Moshi. Traders who were recently arrested in Kilimanjaro Region during a crackdown on maize smuggling to Kenya claim to have official permit to export the cereals to the neighbouring country.
Maize is in high demand in Kenyan due to prolonged drought which had culminated into poor harvest during the last season.
A survey carried out by The Citizen on Sunday established that although the government has temporarily banned export of the cereals due to uncertain food situation, maize traders in the region were still taking advantage of the long porous borders to do the business.
Traders called on President Magufuli to rescind the ban.
Others claim to have not been notified on the reported fragile food situation in the country.
“We have entered into contracts with buyers in Kenya and we have to honour them,” one of the traders said.
Mr Solomon Isaack, a maize trader, said he had obtained the permit from the relevant authorities and had all along followed all the procedures laid down on export of food produces.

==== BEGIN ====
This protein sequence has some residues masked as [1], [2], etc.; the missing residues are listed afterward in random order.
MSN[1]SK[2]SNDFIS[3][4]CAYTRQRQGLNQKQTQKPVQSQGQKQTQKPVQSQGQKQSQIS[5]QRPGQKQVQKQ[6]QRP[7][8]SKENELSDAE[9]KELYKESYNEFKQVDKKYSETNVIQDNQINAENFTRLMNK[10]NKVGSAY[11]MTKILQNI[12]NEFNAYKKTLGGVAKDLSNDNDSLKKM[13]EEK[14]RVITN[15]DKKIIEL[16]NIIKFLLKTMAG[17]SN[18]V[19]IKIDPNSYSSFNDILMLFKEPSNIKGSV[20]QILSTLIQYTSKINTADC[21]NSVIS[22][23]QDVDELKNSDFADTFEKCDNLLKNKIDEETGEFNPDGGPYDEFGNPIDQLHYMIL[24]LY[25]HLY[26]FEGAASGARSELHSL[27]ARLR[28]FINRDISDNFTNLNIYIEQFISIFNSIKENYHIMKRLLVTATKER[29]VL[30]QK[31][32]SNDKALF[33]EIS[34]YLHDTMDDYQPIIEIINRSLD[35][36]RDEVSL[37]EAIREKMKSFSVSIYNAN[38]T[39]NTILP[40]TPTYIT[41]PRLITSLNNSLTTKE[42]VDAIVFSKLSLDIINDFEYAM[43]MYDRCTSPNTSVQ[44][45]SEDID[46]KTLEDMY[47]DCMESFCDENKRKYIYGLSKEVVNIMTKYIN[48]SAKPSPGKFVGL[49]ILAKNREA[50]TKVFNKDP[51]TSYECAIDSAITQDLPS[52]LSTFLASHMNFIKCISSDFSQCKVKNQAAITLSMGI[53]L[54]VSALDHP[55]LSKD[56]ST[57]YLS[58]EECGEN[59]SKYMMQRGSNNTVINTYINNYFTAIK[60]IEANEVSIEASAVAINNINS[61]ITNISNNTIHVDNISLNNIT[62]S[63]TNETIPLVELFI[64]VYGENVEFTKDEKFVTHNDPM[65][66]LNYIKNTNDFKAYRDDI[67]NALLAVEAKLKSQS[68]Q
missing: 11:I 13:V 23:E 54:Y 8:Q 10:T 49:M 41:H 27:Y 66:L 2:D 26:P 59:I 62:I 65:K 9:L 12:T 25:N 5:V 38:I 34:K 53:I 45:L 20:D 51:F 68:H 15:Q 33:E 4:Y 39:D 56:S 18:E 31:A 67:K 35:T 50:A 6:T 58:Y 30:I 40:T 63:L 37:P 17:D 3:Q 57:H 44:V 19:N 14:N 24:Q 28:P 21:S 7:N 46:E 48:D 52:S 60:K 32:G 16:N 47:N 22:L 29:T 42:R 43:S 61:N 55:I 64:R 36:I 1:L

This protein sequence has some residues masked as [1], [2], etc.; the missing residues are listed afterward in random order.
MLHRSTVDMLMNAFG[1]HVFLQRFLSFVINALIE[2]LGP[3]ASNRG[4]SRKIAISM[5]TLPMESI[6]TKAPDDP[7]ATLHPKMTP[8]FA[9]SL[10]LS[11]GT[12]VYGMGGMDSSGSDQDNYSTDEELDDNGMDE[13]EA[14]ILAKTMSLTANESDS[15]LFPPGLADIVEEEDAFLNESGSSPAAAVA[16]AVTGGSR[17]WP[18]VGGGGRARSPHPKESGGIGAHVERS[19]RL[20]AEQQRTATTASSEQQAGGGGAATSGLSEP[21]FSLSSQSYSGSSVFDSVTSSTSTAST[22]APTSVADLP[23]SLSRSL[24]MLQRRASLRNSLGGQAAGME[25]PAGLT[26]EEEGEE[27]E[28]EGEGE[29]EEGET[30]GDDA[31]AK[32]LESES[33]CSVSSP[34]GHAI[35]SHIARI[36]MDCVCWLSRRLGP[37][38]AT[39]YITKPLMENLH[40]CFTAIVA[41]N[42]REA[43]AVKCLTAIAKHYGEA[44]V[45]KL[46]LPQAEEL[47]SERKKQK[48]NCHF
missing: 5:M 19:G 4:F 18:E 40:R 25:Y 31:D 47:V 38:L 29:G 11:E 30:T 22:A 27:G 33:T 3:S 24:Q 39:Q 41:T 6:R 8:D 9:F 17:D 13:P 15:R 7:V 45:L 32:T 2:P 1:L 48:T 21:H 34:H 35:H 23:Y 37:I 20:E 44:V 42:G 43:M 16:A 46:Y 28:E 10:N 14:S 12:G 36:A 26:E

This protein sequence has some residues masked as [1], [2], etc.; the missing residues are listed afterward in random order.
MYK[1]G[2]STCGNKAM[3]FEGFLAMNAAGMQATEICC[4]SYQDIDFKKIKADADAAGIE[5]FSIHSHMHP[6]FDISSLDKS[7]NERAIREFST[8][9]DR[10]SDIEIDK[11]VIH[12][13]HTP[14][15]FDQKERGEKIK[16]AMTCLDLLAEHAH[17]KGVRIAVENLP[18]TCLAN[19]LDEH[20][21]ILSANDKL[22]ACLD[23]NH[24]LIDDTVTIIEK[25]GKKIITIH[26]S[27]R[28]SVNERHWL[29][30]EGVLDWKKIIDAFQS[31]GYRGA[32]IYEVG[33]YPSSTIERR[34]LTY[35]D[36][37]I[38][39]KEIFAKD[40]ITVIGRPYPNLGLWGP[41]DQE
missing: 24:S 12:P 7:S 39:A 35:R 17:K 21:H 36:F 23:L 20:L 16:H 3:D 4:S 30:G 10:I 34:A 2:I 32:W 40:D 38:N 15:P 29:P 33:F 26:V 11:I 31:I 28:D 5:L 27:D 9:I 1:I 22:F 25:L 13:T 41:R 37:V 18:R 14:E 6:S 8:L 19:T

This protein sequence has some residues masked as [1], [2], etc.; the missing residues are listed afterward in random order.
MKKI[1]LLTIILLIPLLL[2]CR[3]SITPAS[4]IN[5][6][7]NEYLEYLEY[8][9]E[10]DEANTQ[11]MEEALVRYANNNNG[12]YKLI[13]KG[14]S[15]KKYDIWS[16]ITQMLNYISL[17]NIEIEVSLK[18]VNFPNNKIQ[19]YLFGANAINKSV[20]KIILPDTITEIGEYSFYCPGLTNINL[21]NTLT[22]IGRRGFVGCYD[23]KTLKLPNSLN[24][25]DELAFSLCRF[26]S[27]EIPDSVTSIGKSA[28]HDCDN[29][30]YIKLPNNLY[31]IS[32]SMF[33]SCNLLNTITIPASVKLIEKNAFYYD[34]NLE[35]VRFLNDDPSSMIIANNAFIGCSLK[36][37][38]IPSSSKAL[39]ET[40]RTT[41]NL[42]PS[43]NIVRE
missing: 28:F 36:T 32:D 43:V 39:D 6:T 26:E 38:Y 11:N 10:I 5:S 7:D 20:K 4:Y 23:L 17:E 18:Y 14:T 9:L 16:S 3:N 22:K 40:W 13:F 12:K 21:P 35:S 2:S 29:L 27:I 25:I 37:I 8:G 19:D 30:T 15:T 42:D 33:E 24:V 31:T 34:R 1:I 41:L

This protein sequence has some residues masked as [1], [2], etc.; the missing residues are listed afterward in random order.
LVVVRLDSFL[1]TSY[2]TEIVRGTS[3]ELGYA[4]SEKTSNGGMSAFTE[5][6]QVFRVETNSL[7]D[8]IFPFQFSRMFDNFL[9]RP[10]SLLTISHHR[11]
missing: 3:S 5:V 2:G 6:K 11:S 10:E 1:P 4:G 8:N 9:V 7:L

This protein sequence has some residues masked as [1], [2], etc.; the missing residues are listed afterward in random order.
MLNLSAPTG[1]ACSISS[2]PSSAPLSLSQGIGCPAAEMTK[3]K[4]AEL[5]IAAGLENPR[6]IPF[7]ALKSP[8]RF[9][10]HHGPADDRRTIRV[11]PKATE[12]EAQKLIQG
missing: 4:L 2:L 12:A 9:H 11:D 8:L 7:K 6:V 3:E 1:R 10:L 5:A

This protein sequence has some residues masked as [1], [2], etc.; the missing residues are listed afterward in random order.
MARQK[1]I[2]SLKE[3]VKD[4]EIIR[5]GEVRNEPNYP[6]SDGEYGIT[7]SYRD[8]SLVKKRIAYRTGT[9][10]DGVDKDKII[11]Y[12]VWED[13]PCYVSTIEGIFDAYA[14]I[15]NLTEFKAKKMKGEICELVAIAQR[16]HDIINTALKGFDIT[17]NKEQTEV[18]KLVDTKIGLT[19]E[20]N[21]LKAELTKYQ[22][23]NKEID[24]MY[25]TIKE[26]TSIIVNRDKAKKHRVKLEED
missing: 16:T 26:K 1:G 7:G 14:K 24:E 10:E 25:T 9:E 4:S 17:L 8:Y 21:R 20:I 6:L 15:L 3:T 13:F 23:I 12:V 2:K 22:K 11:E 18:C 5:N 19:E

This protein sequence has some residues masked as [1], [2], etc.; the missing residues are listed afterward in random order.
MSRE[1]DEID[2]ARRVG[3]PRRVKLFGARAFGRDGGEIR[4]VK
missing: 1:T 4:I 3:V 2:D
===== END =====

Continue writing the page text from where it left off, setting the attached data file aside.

“We are often confused by the government directives on maize exports. At times, we were encouraged to sell maize outside the country when there was surplus,” he said.
Another trader, Mr Fratheani Swai, said he had borrowed money from a bank to buy maize but all of a sudden his vehicle had been stopped at the border.
Mr Ashraph Ramadhani said had the government notified them earlier on the maize export ban they would not have purchased the produces.
Recently the government had said it was deeply concerned about the wanton smuggling of contraband goods across the Tanzania/Kenya border, where about 360 illegal porous routes had been identified. Deputy Minister for Home Affairs Hamad Masauni said during a tour of a border that increased smuggling posed a threat to the country’s economy and security. He added that government was losing revenue due to untaxed goods exported to Kenya.
He said fighting against illegal activities around the long porous border between the two countries was not the responsibility of the government alone buthad to involve the neighbouring communities.